unix / linux: June 2009 Archives

Woke at midnight .. to a disturbing dream. (Didn't get back to sleep 'til 3:30.) Like any artist familiar with affliction, I didn't wanna let good angst go to waste. So I fired up the laptop and resumed my study of the UNIX shell.

The Art of Unix ProgrammingSomewhere 'round 2AM I stumbled upon » The Art of Unix Programmingbook at Amazon.com), by Eric Steven Raymond. (Tho I can't recall how I got there.) He's the guy who wrote How to Become a Hacker, which I quote from time to time.

In his treatment of Unix Programming, ESR uses words like culture & philosophy .. which caught my attention .. cuz I've always been fascinated by other cultures .. not so much for the better/worse comparative aspects, but rather for the mind-expanding effect one gets from truly seeing the world from another's perspective. Plus he writes well (or has a good editor), which I appreciate. Couldn't stop reading.

Here are 10 statements/ideas I found particularly interesting and revealing. Perhaps you might also. (Minor Rad editing for brevity.)

  • Unix was born in 1969. That's several geologic eras by computer-industry standards -- older than the PC or workstations or microprocessors or even video display terminals.

  • Few software technologies have proved durable enough to evolve strong technical cultures, transmitted across generations of engineers. Unix is one. The Internet is another. Arguably they're one and the same.

  • Unix has supported more computing than all other systems combined. It has found use on a wider variety of machines than any other operating system - from supercomputers to handhelds & embedded networking hardware, through workstations & servers, PCs & minicomputers. In its present avatars as Linux, BSD, MacOS X & a half-dozen other variants, Unix today seems stronger than ever.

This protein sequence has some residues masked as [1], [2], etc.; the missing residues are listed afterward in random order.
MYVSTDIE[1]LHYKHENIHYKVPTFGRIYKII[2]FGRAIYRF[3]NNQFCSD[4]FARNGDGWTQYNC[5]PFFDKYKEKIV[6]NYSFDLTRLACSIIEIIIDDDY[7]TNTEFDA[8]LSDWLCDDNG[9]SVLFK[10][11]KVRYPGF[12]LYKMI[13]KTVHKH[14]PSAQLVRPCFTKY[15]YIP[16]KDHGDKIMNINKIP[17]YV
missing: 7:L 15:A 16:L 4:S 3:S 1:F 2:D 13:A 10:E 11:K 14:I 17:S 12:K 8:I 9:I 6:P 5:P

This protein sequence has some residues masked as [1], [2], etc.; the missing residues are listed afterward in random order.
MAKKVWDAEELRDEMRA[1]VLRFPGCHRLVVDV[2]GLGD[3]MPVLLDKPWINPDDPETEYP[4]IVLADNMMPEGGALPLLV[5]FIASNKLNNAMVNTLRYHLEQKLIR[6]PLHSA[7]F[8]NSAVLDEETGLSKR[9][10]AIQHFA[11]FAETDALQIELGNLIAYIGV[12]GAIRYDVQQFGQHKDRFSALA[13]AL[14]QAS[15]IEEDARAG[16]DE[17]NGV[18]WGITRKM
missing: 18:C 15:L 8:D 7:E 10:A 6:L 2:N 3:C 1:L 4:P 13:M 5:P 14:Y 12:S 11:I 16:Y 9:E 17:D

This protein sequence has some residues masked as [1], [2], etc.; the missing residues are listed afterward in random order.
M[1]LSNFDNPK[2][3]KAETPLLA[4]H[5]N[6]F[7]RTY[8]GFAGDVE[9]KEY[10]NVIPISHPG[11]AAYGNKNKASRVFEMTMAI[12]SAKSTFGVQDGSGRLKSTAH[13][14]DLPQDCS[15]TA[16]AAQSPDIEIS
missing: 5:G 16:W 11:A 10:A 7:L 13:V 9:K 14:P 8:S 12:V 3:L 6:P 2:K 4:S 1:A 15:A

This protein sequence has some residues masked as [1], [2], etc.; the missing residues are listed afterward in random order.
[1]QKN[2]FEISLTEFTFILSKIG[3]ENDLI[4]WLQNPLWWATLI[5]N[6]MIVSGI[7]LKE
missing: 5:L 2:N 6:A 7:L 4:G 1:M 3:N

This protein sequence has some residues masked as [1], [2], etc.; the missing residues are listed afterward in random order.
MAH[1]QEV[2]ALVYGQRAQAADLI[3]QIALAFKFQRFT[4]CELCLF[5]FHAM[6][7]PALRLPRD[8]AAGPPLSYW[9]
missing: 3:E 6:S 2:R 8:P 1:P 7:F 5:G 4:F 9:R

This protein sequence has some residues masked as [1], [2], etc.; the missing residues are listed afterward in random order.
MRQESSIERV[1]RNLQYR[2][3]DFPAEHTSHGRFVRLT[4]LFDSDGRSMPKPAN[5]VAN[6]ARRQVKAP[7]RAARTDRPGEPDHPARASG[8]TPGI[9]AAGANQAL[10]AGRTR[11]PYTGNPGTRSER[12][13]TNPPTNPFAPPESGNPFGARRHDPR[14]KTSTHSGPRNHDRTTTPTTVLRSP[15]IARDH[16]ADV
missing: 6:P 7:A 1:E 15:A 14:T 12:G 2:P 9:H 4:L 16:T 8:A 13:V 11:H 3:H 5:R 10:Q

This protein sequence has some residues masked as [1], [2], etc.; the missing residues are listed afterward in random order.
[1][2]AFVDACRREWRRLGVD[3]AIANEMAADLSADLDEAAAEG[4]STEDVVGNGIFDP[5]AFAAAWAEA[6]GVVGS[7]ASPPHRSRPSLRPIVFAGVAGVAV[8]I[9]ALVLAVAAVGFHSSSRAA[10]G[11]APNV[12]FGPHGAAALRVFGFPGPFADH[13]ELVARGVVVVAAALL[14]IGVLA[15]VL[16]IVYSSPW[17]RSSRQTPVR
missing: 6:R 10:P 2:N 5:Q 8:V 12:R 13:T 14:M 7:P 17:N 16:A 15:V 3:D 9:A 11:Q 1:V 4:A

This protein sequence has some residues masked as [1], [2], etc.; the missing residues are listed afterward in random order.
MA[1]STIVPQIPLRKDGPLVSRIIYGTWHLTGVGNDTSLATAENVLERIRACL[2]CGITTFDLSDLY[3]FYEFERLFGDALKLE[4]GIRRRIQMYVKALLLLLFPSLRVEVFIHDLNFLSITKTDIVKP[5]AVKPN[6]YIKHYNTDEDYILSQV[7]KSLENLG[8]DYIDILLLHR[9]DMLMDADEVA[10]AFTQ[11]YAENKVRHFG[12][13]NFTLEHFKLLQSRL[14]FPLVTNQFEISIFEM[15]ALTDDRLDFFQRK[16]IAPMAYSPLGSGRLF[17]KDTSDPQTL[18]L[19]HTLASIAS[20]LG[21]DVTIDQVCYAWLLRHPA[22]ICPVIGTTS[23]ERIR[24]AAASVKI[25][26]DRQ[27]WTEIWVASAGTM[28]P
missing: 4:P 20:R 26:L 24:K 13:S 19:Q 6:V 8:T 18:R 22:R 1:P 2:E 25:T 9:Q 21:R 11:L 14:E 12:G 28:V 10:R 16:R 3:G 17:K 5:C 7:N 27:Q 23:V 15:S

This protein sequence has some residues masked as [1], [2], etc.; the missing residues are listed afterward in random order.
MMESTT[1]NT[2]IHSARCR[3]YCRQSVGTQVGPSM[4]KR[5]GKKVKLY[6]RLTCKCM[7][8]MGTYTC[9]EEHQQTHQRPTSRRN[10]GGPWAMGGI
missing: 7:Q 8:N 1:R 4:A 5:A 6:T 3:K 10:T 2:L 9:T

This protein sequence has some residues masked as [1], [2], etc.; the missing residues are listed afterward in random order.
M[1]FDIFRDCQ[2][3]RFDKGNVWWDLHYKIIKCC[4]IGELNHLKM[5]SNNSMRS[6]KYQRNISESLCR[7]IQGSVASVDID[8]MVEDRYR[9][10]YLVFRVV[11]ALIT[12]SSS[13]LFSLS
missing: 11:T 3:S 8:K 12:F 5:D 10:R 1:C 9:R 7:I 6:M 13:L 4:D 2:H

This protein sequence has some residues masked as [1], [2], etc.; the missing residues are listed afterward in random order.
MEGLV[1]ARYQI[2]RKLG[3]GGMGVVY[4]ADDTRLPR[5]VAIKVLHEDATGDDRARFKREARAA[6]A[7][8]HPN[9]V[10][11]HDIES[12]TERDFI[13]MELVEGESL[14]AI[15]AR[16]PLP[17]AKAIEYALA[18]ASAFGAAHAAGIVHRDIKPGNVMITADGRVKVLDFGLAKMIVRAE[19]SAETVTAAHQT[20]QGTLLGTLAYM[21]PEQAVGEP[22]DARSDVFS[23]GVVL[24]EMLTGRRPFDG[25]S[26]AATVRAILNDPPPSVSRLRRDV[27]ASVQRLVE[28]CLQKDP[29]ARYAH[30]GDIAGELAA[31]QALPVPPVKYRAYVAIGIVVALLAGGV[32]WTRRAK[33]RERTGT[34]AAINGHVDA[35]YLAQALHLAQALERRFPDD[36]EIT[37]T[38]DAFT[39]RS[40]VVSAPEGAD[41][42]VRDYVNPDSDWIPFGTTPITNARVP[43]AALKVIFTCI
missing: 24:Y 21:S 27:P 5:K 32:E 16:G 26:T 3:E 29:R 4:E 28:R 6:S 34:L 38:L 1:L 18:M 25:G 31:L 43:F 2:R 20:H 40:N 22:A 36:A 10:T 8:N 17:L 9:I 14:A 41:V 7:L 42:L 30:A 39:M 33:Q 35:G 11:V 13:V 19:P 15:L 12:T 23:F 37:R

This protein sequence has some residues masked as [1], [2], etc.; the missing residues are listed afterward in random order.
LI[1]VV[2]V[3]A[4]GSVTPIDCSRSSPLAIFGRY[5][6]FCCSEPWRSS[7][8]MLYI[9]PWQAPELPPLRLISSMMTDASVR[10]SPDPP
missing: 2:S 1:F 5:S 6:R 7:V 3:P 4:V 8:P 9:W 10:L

• Unix's durability & adaptability have been astonishing. Other technologies come and go like mayflies. Machines have increased in power a thousandfold, languages have mutated, industry practice has gone through multiple revolutions. Still, Unix hangs in there, producing, paying the bills, and commanding loyalty from the best and brightest software minds on the planet.

Been learning the UNIX Shell, which uses a command-line interface (from a terminal) .. something I've wanted to do ever since we upgraded to the Virtual Private Server last year. (Linux is a variant of UNIX.)

Linux shell terminalEven basic knowledge of (how to use) the Linux command line makes life administering a VPS much easier.

The Shell is simply a program that allows users (like me) to interact with the operating system (sometimes termed the 'kernel'). It can be conceived of as a 'layer' sitting between you and the operating system .. hence the term » shell.

Several shells exist, but nearly all Linux distributions come with » bash (Bourne Again Shell) .. cuz it's free, powerful and easy to use.

On my laptop I have installed a copy of Ubuntu Linux that I use to learn the shell (practice). Before jumping into learning the Shell, I figured this was a good time to upgrade my 'installation' of Ubuntu .. to the latest release (» v9.04, 'Jaunty Jackalope').

So I downloaded » this virtual machine (1.1 gig, using uTorrent). Had trouble getting it connected to the Internet, but that was due to my own inexperience with VMware, and not due to any short-comings of Ubuntu.

Anyway, I am really digging learning the Shell, cuz it's something I can use right away. For example, yesterday I upgraded the blogging software we use here at Radified (Movable Type) to the latest version (» 4.26). Something that used to take hours to accomplish was done in minutes .. (using a series of Shell commands). Beautiful.

About this Archive

This page is a archive of entries in the unix / linux category from June 2009.

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